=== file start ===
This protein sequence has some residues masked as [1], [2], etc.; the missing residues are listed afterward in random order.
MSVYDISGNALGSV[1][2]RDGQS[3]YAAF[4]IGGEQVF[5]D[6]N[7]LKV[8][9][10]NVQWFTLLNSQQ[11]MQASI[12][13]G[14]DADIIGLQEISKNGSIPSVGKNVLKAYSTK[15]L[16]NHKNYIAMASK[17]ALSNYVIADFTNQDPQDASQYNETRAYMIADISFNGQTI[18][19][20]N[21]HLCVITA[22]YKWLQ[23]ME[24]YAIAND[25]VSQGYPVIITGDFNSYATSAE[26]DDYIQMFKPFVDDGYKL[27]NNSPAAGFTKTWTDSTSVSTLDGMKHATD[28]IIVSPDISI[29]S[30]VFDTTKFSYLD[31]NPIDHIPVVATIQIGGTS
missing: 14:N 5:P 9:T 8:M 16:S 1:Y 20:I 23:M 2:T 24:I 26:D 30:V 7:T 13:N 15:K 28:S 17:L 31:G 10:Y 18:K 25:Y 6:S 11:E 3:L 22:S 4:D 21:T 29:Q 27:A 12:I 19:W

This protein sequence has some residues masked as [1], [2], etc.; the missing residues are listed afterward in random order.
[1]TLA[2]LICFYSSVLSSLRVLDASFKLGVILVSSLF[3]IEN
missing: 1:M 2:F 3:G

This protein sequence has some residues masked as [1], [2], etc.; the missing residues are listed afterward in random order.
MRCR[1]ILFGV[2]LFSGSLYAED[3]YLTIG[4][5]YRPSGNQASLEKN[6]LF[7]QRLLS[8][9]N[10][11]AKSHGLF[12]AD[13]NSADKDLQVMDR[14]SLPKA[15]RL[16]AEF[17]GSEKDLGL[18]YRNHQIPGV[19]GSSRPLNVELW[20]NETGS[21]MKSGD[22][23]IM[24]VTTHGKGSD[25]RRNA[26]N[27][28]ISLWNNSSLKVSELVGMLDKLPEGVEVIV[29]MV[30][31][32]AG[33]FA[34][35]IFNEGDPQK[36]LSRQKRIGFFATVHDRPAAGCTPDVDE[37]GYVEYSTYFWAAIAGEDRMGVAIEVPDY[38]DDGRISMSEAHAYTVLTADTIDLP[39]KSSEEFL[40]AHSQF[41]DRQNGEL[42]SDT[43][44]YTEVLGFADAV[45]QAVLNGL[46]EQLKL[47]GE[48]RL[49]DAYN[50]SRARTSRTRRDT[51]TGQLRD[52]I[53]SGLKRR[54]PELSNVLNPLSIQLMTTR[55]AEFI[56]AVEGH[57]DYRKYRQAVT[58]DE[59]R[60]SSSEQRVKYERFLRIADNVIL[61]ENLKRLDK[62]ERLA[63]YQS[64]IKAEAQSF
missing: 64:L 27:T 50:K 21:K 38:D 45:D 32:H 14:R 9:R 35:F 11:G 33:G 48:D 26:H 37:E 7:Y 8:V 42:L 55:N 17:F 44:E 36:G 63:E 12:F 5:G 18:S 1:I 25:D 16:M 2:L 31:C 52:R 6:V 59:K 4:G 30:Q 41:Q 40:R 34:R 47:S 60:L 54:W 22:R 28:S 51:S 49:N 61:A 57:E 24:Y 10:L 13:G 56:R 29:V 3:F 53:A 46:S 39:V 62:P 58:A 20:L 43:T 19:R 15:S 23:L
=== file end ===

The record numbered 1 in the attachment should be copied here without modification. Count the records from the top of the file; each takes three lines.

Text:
This protein sequence has some residues masked as [1], [2], etc.; the missing residues are listed afterward in random order.
MSVYDISGNALGSV[1][2]RDGQS[3]YAAF[4]IGGEQVF[5]D[6]N[7]LKV[8][9][10]NVQWFTLLNSQQ[11]MQASI[12][13]G[14]DADIIGLQEISKNGSIPSVGKNVLKAYSTK[15]L[16]NHKNYIAMASK[17]ALSNYVIADFTNQDPQDASQYNETRAYMIADISFNGQTI[18][19][20]N[21]HLCVITA[22]YKWLQ[23]ME[24]YAIAND[25]VSQGYPVIITGDFNSYATSAE[26]DDYIQMFKPFVDDGYKL[27]NNSPAAGFTKTWTDSTSVSTLDGMKHATD[28]IIVSPDISI[29]S[30]VFDTTKFSYLD[31]NPIDHIPVVATIQIGGTS
missing: 14:N 5:P 9:T 8:M 16:S 1:Y 20:I 23:M 2:T 24:I 26:D 30:V 7:T 13:N 15:K 28:S 17:L 31:G 10:Y 18:K 25:Y 6:S 11:E 3:L 22:S 4:D 21:T 29:Q 27:A 12:I 19:W